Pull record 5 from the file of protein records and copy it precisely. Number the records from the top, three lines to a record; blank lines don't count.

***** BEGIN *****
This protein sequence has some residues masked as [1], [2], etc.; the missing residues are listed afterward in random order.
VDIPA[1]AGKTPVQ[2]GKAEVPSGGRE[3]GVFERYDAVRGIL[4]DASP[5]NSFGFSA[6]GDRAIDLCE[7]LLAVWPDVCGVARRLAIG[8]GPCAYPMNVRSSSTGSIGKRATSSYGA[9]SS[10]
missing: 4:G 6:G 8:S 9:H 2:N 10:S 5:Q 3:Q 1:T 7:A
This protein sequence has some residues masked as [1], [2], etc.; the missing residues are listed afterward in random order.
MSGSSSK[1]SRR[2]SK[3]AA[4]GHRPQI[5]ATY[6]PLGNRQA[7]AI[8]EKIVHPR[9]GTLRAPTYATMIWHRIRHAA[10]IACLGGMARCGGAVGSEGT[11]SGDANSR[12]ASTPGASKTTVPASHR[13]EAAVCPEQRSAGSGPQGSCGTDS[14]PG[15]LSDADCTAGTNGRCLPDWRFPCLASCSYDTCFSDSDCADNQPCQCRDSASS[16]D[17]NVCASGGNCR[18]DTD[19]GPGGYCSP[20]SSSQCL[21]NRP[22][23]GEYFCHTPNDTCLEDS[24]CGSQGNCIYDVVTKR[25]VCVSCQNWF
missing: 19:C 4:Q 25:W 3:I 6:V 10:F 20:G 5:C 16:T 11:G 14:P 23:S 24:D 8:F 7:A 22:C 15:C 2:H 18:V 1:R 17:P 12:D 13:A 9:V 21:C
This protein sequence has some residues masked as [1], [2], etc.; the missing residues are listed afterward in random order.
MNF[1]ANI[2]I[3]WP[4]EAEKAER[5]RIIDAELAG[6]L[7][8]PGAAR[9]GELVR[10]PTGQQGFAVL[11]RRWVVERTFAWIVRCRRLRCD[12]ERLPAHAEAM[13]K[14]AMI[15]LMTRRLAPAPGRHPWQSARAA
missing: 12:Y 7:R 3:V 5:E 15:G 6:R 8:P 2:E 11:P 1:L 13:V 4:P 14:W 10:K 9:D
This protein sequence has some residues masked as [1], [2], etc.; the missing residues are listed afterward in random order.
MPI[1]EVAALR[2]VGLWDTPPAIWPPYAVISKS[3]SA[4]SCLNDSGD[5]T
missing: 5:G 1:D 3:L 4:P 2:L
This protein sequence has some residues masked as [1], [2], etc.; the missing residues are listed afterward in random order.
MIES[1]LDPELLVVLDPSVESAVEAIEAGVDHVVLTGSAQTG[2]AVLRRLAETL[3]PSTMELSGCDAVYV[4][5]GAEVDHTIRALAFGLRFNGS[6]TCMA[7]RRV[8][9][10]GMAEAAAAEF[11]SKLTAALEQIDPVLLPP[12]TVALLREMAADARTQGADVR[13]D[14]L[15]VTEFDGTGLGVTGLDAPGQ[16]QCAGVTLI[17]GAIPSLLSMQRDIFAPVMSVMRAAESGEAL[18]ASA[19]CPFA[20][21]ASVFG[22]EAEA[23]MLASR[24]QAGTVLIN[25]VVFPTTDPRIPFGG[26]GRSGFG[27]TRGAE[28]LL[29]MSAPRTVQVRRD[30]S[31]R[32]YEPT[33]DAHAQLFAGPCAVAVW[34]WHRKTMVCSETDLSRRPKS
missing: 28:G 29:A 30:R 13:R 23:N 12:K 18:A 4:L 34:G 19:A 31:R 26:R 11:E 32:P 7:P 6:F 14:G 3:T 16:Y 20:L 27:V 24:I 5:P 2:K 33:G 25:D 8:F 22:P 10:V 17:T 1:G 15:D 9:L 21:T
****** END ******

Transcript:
This protein sequence has some residues masked as [1], [2], etc.; the missing residues are listed afterward in random order.
MIES[1]LDPELLVVLDPSVESAVEAIEAGVDHVVLTGSAQTG[2]AVLRRLAETL[3]PSTMELSGCDAVYV[4][5]GAEVDHTIRALAFGLRFNGS[6]TCMA[7]RRV[8][9][10]GMAEAAAAEF[11]SKLTAALEQIDPVLLPP[12]TVALLREMAADARTQGADVR[13]D[14]L[15]VTEFDGTGLGVTGLDAPGQ[16]QCAGVTLI[17]GAIPSLLSMQRDIFAPVMSVMRAAESGEAL[18]ASA[19]CPFA[20][21]ASVFG[22]EAEA[23]MLASR[24]QAGTVLIN[25]VVFPTTDPRIPFGG[26]GRSGFG[27]TRGAE[28]LL[29]MSAPRTVQVRRD[30]S[31]R[32]YEPT[33]DAHAQLFAGPCAVAVW[34]WHRKTMVCSETDLSRRPKS
missing: 28:G 29:A 30:R 13:R 23:N 12:K 18:A 4:L 34:G 19:A 31:R 26:R 11:E 32:P 7:P 6:F 14:G 3:T 16:Y 20:L 27:V 24:I 5:P 2:K 33:G 25:D 8:F 22:P 10:V 17:T 1:G 15:D 9:L 21:T